The Friday Five: 5 reasons for unstructured play


Written by Kara Fleck, Simple Kids editor and Rockin’ Granola mama.

While I am certainly a parent who uses planned activities and crafts as part of our regular weekly and daily rhythm, believing that they have value in a parent”s toolbox, I also value unstructured play.

I think it is good for our children, and for us, to walk on the wild side and throw out the rules and the organized crafts and curriculum on a regular basis and just play.  Kids need a healthy amount of unstructured play, even boredom.  From that time and space, creativity and imagination have room to bloom.

For this week”s Friday Five I”m sharing five quotes from some of my favorite authors on the subject of childhood and play.


5 Reasons for unstructured play


” … by allowing rather than controlling, we give children a sense of freedom and autonomy.  Their play is open-ended, the choices and decisions are theirs to make, and the discovery process includes self-discovery.  Quite simply: children”s play flourishes when we “let it” rather than “make it” happen.– Simplicity Parenting: Using the Extraordinary Power of Less to Raise Calmer, Happier, and More Secure Kids by Kim John Payne, M.Ed. (pg. 77)



“Just as it is important not to skip steps like crawling in physical development, it is important not to skip play, which allows for the development of a wide range of experiences, so that what is first grasped through action can later be learned anew through thought.  Thus when the adolescent studies the laws of levers and mechanics in physics, he will have had the experience of shifting further forward or back on the seesaw, depending on the size of his friend; or the study of trajectories will have had its foundation in throwing balls or skipping stones.”  – You Are Your Child”s First Teacher: Encouraging Your Child”s Natural Development from Birth to Age Six by Rahima Baldwin Dancy. (pg. 172)


 “Nature teaches us how the world works.

Imagination teaches us how to dream.

Play teaches us how to make our dreams real.”

– Imagine Childhood: Exploring the World Through Nature, Imagination, and Play by Sarah Olmsted



“If we watch a young child at play, we can see that through her constant sensory/physical interaction with the environment, she gains experience and understanding of the situation, of herself, and the relationship between the two.  She comes to know herself, the world, and what flows between.– Heaven on Earth: a Handbook for Parents of Young Children by Sharifa Oppenheimer (pg. 70)


“Because play is so good for us, we needn”t feel guilty for doing it.  It isn”t a waste of time when we grown-ups do it, and it certainly isn”t a waste when children do it.  Play is a catalyst that makes us more productive and happier in everything we do.  And it is critical for our children”s brain development.” – Raising Happiness: 10 Simple Steps for More Joyful Kids and Happier Parents, Christine Carter Ph.D. (pg. 141)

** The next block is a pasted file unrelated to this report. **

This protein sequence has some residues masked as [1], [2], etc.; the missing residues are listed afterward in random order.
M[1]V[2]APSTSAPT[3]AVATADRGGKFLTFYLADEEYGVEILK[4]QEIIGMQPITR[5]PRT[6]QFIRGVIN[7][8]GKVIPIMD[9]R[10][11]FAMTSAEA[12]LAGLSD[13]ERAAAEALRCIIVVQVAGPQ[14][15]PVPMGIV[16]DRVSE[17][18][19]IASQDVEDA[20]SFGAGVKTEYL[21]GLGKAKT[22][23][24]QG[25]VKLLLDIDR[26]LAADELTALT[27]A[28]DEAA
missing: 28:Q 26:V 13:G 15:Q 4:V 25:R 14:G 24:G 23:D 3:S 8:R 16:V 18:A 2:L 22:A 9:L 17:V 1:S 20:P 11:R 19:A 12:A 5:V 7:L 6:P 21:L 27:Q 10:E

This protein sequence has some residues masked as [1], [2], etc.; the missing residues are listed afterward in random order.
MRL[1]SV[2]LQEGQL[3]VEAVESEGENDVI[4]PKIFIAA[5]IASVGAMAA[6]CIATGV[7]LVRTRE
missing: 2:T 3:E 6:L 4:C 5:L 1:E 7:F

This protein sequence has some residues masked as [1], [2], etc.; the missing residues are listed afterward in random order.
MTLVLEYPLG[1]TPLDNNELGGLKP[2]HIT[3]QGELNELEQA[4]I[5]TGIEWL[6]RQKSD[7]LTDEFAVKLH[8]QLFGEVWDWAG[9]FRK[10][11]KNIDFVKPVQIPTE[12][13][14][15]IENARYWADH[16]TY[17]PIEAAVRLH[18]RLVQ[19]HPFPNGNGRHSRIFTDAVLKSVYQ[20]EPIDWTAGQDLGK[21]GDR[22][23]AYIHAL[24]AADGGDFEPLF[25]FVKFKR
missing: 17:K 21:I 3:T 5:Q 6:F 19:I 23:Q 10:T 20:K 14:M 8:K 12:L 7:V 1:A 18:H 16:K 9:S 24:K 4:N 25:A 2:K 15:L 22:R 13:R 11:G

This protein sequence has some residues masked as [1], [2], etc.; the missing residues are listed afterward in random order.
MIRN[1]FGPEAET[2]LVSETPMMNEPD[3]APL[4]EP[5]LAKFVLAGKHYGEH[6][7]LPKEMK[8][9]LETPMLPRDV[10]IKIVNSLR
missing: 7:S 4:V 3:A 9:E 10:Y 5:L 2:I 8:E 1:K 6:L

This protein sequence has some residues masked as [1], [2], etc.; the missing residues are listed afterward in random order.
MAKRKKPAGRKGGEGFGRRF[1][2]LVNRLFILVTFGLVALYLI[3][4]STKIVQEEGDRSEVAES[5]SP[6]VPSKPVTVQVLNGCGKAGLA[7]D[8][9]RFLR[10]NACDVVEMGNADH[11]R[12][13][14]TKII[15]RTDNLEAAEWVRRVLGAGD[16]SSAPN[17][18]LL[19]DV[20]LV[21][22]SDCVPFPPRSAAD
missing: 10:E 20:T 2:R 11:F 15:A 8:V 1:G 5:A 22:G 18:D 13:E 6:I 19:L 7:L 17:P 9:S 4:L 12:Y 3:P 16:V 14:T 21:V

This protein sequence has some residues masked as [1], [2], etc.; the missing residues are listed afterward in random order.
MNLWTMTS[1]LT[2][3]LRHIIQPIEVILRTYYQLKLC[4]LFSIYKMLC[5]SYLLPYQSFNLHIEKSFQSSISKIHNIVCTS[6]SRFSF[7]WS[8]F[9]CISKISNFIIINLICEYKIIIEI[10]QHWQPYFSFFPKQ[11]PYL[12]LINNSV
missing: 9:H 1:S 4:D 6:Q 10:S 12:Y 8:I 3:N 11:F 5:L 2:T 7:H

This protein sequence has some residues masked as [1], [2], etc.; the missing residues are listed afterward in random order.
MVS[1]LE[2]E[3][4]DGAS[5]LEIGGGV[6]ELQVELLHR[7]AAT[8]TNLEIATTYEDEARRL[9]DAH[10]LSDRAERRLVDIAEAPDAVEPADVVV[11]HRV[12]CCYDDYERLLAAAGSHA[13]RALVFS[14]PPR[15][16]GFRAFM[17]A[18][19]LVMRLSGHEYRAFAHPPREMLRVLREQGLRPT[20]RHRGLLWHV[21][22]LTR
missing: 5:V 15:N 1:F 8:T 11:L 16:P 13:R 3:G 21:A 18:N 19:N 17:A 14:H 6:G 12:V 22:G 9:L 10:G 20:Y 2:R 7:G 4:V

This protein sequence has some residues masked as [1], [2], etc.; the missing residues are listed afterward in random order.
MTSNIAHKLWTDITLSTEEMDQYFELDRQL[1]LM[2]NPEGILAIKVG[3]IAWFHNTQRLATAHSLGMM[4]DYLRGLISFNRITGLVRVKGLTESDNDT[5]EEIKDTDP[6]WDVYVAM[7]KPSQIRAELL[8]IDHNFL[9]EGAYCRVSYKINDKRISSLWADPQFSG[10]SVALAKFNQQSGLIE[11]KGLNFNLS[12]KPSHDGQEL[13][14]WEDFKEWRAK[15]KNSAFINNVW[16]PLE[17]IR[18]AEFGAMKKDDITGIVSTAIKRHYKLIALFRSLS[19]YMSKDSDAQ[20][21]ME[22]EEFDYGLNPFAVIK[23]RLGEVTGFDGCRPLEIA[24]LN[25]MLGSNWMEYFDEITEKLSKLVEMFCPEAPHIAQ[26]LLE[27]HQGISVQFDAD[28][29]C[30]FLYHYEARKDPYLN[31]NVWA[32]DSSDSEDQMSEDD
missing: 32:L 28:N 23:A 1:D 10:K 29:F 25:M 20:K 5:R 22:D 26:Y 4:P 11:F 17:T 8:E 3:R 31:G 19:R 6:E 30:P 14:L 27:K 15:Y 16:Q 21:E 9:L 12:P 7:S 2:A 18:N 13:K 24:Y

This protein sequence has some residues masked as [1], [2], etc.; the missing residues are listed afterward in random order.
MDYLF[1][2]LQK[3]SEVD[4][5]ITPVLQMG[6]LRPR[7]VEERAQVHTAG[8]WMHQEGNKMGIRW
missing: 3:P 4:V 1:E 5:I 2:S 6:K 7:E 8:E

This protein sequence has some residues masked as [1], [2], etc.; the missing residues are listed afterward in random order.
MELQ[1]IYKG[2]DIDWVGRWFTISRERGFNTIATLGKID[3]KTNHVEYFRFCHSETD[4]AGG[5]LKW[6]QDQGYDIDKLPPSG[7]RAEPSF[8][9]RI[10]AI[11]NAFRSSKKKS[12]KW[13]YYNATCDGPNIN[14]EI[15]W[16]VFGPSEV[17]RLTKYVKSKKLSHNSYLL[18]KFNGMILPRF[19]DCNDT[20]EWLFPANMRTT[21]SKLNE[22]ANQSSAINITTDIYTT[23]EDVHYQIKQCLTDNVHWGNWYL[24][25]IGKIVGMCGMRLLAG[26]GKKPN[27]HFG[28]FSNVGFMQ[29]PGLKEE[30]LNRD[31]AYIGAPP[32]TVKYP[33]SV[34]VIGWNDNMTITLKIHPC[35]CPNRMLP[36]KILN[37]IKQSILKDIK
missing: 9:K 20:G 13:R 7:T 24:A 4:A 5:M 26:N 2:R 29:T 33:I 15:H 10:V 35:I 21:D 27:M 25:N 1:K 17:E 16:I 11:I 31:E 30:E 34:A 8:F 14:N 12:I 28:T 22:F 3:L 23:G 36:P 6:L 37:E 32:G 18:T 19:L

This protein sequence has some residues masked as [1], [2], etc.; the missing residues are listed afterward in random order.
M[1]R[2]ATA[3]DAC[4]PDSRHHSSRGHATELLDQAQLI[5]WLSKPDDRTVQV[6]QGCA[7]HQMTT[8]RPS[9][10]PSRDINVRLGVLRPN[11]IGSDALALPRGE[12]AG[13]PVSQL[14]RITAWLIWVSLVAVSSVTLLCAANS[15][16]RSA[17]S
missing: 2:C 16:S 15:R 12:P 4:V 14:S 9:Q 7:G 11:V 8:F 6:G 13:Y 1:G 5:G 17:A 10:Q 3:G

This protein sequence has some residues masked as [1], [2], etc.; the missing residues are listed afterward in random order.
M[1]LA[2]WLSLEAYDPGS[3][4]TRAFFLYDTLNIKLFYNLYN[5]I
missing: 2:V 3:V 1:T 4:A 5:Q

Books mentioned:

Let go and see what happens.  Play! It is good for them and it is good for us, too!

Speaking of play and families, have you visited the Awesomely Awake blog? Through today (Feb. 8th) you can get a copy of Shawn”s e-book for free.  I picked up my copy and am looking forward to digging in and being inspired!

About Kara

Kara Fleck is the editor of Simple Kids. She is a small town mama, writer, knitter, bookworm, and hooligan. Kara lives in Indiana with her husband Christopher and their four children Jillian, Max, Lucy, and Amelia. You can find more of her writing at

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  1. Wow, I love, love, love Simplicity Parenting but haven’t read any of the others. Adding those to my list. I do read Raising Happiness blog, though. Big fan of her work. We love unstructured play at our house. Just last night I had to pretend to be 25 different students in a pretend classroom for my two teacher-daughters. : )
    Shawn´s latest post: Create a Family Tech Hour

  2. I’m a big advocate of play and self exploration as the BEST way for children to learn.
    As a side benefit: allowing our children time for unstructured play gives me a chance to get something done around the house!
    This morning, we had a repairman working on the furnace. It required a good chunk of my attention. At first, I felt bad that I was missing out on the time with my son (I work most week days), but he quickly created his own “dinosaur zoo” and was happily engaged in wonderful expression and joy for over an hour.
    Alissa´s latest post: Where the time went

    • Alissa, there I times I feel badly too (I work from home, but I often feel “mommy guilt” saying that since I’m here we should “always” be doing some kind of activity or game together). I wrote this as a gentle reminder to myself, too :-)

      A dinosaur zoo? I love it!
      Kara´s latest post: Weekend links

  3. Oh a pile of good reads… thanks for the inspiration!!! I’m all for play, could never interrupt my kids who are hard at play for school… in fact the room where they play is called “the office” it’s where the rollicking-rolling work of childhood happens!!!
    se7en´s latest post: Se7en + 1 Thoughts on HomeSchooling High-Schoolers…

  4. Thanks for this quick summary of what is a very developed philosophy! I linked to your post on my Facebook page. :)

  5. Unstructured play is SO necessary to raising kids that can entertain themselves without the aid of any “screens,” like tv, video games, computers, whatever. Those things have their place, but there is nothing like giving kids free time to come up with their own ideas.
    Stephenie@livingbrilliant´s latest post: Feel the love

  6. Teresa Taylor says:

    What is the name of the super neat, colorful, half circle wooden things in the picture from the article “Friday 5: 5 reasons for unstructured play?” Where did you get them???


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